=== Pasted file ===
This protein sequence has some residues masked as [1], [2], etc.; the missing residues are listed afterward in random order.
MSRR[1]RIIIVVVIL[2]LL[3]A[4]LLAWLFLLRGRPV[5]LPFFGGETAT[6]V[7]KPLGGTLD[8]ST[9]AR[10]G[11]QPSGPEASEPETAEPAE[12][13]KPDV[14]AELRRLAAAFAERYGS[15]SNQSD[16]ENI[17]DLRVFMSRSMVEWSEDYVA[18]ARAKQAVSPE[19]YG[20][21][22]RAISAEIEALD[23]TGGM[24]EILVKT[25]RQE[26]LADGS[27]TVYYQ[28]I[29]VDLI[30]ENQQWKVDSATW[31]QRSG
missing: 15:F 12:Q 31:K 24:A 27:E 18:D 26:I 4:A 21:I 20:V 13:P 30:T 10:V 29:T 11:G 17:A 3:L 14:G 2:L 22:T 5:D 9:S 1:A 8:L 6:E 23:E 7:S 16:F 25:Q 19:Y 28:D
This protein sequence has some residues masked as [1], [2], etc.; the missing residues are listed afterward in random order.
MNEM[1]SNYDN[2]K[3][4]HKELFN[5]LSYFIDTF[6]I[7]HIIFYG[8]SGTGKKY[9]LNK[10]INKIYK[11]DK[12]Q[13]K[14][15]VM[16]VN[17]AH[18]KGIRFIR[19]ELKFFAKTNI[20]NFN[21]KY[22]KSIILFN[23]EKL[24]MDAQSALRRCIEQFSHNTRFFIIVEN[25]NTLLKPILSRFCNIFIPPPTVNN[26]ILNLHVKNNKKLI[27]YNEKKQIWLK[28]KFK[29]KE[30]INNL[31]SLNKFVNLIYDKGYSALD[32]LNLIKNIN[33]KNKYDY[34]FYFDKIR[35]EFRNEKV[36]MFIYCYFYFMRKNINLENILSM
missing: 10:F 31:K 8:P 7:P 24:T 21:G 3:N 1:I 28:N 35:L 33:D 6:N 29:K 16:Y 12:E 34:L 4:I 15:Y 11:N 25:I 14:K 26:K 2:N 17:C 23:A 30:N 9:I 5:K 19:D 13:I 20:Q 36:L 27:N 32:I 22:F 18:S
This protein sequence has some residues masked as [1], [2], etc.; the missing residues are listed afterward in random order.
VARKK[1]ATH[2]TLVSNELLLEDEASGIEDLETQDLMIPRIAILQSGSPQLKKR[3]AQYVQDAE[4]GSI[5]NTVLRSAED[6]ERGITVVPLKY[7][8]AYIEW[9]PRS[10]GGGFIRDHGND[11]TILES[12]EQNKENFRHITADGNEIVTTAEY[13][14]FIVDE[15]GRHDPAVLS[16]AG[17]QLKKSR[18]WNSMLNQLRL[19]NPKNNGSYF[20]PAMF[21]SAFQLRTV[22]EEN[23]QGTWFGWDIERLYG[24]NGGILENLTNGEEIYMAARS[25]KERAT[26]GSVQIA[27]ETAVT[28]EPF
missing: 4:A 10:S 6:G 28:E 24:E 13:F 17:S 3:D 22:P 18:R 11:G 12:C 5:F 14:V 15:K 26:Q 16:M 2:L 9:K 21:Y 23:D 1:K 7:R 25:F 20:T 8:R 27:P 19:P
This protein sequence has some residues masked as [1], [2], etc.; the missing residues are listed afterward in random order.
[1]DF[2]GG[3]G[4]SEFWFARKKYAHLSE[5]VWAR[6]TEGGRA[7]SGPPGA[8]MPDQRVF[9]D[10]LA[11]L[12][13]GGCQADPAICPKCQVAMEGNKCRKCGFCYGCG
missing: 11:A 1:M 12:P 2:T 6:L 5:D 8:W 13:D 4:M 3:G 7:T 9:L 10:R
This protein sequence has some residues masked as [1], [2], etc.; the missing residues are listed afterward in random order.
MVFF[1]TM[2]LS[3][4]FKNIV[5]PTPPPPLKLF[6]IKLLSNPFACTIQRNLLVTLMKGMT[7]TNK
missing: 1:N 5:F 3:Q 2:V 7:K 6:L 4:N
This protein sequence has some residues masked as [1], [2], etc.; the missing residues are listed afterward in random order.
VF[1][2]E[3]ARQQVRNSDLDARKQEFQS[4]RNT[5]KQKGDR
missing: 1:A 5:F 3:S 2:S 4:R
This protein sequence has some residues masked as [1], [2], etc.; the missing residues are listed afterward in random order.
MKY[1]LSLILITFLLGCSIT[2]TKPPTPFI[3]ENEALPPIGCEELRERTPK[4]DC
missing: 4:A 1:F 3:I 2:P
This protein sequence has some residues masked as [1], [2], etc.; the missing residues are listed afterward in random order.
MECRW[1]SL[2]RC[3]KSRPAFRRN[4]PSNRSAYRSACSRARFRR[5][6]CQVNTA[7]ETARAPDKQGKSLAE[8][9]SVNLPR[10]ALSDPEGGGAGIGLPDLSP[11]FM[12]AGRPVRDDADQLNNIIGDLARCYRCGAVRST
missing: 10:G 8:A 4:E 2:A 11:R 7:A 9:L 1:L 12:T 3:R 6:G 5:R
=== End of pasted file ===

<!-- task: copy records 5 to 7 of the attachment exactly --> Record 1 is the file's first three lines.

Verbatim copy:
This protein sequence has some residues masked as [1], [2], etc.; the missing residues are listed afterward in random order.
MVFF[1]TM[2]LS[3][4]FKNIV[5]PTPPPPLKLF[6]IKLLSNPFACTIQRNLLVTLMKGMT[7]TNK
missing: 1:N 5:F 3:Q 2:V 7:K 6:L 4:N
This protein sequence has some residues masked as [1], [2], etc.; the missing residues are listed afterward in random order.
VF[1][2]E[3]ARQQVRNSDLDARKQEFQS[4]RNT[5]KQKGDR
missing: 1:A 5:F 3:S 2:S 4:R
This protein sequence has some residues masked as [1], [2], etc.; the missing residues are listed afterward in random order.
MKY[1]LSLILITFLLGCSIT[2]TKPPTPFI[3]ENEALPPIGCEELRERTPK[4]DC
missing: 4:A 1:F 3:I 2:P